Meet Mark Baxter, Caledonia Project Director
Expected to supply enough low-cost, low-carbon electricity to power almost two million homes across the UK, the Caledonia Offshore Wind Farm needs a strong leadership team in place to achieve its target of commencing operation in 2030.
We spoke to Mark Baxter, Caledonia’s Project Director, to learn more about his career so far and the lessons he’s learned along the way.
Tell us about your career so far
My career has taken an interesting path – I’ve worked in railways, network operators, software development and now, offshore wind.
After studying Environmental Management in Technology at Heriott Watt University, I spent eight years working in environmental consulting. During this time, I gained a wide range of knowledge and experience across the energy, environment and transport industries, supporting the private and public sectors to deliver positive change through their activities and projects.
I took a particular interest in large critical infrastructure projects, so moved into a lead environmental planner role on Crossrail, working across design, procurement and construction. I learnt an exceptional amount from the engineers, project managers, and other environmental professionals working on the project.
When I think about my career so far, I’d say one of the most defining moments has been threading a new underground railway and creating new stations in an environmentally considerate way. I rode the new Elizabeth Line on the London Underground only a few weeks ago and there’s nothing more satisfying than seeing something on paper turn into a tangible and critical piece of infrastructure.
A constant throughout my career has been my passion to work in areas with purpose, particularly ones which improve our environment. To me, it’s become clear that you can demonstrate value across different sectors through the outcomes you deliver and the challenges you overcome.
What inspired you to pursue a career in offshore wind?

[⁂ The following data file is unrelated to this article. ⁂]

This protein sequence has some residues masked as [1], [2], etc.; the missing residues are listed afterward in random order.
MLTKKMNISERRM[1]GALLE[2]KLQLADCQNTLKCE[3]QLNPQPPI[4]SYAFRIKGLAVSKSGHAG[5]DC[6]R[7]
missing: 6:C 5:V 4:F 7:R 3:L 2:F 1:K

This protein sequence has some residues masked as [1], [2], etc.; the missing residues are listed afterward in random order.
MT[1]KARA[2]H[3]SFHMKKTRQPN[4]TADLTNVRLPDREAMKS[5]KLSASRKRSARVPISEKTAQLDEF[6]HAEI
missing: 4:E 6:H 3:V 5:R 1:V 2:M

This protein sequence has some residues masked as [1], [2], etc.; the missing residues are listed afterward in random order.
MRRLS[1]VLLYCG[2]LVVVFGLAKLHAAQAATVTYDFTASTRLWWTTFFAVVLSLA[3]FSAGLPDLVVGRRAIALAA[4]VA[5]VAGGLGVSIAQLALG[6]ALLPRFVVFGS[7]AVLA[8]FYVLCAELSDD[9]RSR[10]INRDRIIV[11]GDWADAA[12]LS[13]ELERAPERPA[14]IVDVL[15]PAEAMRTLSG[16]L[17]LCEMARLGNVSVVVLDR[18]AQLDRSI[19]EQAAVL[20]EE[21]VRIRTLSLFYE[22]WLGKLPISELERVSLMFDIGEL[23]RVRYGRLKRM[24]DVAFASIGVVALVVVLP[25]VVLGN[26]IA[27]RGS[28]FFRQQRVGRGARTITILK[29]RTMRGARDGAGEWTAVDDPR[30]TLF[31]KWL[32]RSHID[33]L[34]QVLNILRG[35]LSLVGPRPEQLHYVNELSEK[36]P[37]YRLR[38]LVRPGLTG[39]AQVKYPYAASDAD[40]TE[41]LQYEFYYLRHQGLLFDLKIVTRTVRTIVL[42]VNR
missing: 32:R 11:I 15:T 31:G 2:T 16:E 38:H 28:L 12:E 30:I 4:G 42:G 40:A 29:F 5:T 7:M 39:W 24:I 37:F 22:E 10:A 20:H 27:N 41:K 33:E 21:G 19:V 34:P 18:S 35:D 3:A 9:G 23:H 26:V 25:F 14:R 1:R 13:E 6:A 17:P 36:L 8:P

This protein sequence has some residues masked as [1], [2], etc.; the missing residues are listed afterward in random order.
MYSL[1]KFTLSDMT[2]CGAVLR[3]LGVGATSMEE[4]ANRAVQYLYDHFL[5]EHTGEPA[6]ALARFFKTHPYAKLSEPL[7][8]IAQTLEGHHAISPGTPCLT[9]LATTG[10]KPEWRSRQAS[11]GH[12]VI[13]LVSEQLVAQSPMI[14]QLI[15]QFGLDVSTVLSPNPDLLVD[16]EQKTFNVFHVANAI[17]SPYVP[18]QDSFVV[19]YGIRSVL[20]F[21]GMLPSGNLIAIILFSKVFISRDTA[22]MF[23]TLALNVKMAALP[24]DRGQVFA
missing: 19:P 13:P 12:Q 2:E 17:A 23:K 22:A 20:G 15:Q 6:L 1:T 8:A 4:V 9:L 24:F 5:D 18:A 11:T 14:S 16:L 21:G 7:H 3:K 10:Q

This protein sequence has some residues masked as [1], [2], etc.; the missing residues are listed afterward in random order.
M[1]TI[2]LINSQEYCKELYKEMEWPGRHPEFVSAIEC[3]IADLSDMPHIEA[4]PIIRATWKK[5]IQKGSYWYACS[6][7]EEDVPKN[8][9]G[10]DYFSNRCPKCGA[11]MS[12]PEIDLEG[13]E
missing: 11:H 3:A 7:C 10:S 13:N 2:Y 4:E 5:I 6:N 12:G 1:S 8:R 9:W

I was given the opportunity to make the move into offshore wind 12 years ago, working on the largest of the Round 3 projects, Dogger Bank, as part of the Forewind Joint Venture. Here, I started in a project development manager role and quickly moved into the Senior Management Team as Head of Project Delivery.
Despite the complexity of this four-way joint venture, the project team was dedicated to maximising the capacity of the Dogger Bank projects and worked relentlessly to overcome significant consenting and engineering challenges. Delivering 4.8GW of consents for those projects remains one of my proudest moments and I’m grateful to have worked with an exceptional group of people with such focus, passion and dedication.
After some time working for Smarter Grid Solutions and SSEN where I learn a lot of valuable lessons, I made the decision to return to the offshore wind industry. It was evident that the sector was heading towards significant growth, and I was keen to work on large scale, critical infrastructure projects which address some of our present and future social and environmental challenges. This led me to my current role as Caledonia Project Director for Ocean Winds.
What excites you most about leading the Caledonia Project?
As Project Director, I’ve inherited an incredible group of people in a young and agile company who have proven experience of delivering successful offshore wind projects in Scotland. With this experience, and Caledonia’s unique location, we can accelerate project delivery to support UK and Scottish net zero targets, while contributing to strengthening domestic energy supply to support households and businesses across the country.
Caledonia is one of the early projects that can trigger this opportunity before 2030, should the project be given the necessary certainty to move quickly. The industry challenges are not insurmountable, but it’ll take practical political leadership, particularly in issues surrounding grid, supply chain and consenting, to overcome them.
With the Scottish Government’s support, Ocean Winds and other developers have the opportunity to create major positive change for local communities, supply chains and the environment for decades to come.
What advice would you give to those starting out in offshore wind?
If someone asked me what they should do at the start of their career, I would say be a curious sponge, and never stop being a one.
I’m a fitting example of how someone can transition across sectors. Your skills and experience are valued transversally – the key is learning how to demonstrate this value to prospective employers.
In every role I’ve had, I’ve identified colleagues I can learn from. I thank everyone who has offered me their time and their patience throughout my career – I wouldn’t be in the role or industry I’m in without it. I’d encourage others to do the same.